Socialized Medicine Goes by Many Names: Budget Buster is But One

DocsMeanMembers of Congress — both Democrats and Republicans — are being asked if various health care proposals they support provide so-called “universal coverage.” Socialized medicine goes by many names: Universal Coverage, Coverage-for-All, Medicare-for-All, Medicaid Expansion and Single-Payer are ones you’ve probably heard of. Perhaps you don’t really understand what all these altruistic-sounding phrases imply. Here’s a dirty little secret: you’re not supposed to know. The average American with good employee health insurance already pays for coverage (albeit indirectly) in addition to a Social Security payroll tax surpassing 15 percent. Most Americans would balk once they discovered the ugly truth: universal coverage requires a near doubling of payroll taxes. A case in point is California, New York State, Vermont and Colorado.

A bill to establish a government-run universal coverage recently passed the Senate Health Committee in the People’s Republic of California. Although it’s unlikely to be signed into law, the proposal would insure everyone living in California, including illegal immigrants. As always, the main obstacle is how to pay for such a costly entitlement. An analysis released earlier this week found California’s universal coverage initiative would cost about $400 billion annually.

What is even more ludicrous is the analysis assumes the state would continue to have at its disposal about $200 billion in federal, state and local funds currently used for public health care. California officials also assume they could retain the $100 to $150 billion employers already spend on employee coverage. This suggests the state would still have to raise taxes to come up with an additional $50 billion to $100 billion (and probably a whole lot more). Stated another way, the California proposal would more than double California’s state health care budget. California taxes are already among the highest in the country and the state is already in financial peril from too much spending.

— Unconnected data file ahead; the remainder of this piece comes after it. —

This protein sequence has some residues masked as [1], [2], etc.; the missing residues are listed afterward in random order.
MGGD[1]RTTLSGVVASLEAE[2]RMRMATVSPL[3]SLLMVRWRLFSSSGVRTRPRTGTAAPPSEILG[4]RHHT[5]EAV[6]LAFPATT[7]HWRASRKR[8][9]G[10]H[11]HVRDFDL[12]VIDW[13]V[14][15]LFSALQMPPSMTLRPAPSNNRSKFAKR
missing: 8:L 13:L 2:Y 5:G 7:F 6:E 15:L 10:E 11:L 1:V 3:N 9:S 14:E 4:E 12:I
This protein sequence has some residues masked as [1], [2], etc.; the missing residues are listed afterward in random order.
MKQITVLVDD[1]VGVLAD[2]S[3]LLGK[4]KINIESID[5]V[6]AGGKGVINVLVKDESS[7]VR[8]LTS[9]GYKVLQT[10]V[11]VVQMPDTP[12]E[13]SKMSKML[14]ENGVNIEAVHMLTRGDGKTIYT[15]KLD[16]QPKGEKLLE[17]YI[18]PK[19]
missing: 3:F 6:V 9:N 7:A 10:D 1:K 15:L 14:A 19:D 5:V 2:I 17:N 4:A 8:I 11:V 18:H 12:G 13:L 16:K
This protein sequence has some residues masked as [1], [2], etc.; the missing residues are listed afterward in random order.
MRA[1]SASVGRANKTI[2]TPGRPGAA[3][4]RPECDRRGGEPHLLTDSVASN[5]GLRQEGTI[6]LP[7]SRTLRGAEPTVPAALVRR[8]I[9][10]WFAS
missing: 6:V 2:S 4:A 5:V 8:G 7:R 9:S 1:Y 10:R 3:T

New York State also is also exploring a universal coverage proposal. According to a recent estimate, the Empire State universal coverage would cost $91 billion a year, about 14 percent more than the entire New York State budget. New York State’s taxes are also high, suggesting residents would be in line for a doubling of their tax burden.

These liberal states should know better. Every other initiative has crashed on the hard rocks of financial reality. In 2011, the Vermont legislature passed a bill to create a single-payer universal health insurer. The Green Mountain Care plan was abandoned several years later by Vermont’s Democrat governor when it became clear it was too costly. Green Mountain Care was going to require an 11.5 percent payroll tax and an additional sliding-scale income tax that topped out at 9.5 percent. Despite the heavy tax burden, a single-payer system in Vermont was projected to go bankrupt by 2019.

A failed ballot initiative in Colorado was also intended to create a taxpayer-funded single-payer health insurer. ColoradoCare would have replaced most forms of private health insurance and covered nearly all state residents, including Medicaid enrollees. Funding was to come from a 10 percent tax on both wage and nonwage income.

ColoradoCare was projected to operate in the red the very first year of operation, with increasing deficits in the following years. An analysis by the Colorado Health Institute found the supposed “savings” from lower overhead, less administrative costs, lower hospital fees would about equal the new expenses. The new expenses would come from covering the uninsured and higher utilization by people whose taxpayer-funded care would be nearly free at the point of service. In other words, the advantages from a single-payer program in Colorado were estimated to be a big, fat, goose egg. Voters ultimately rejected ColoradoCare in 2016 due to its high cost.

Most Americans who claim to favor universal health coverage do not really understand how these programs work. Scarce resources must always be paid for and rationed in some manner.  Taxes have to rise and access to care fall in order to save enough money to expand coverage at taxpayers’ expense. Economic constraints requires provider fees to be set low — causing that a number of providers to exit the market. This creates a shortage of service providers resulting in a type of rationing by waiting. Some services or treatments may take months to receive.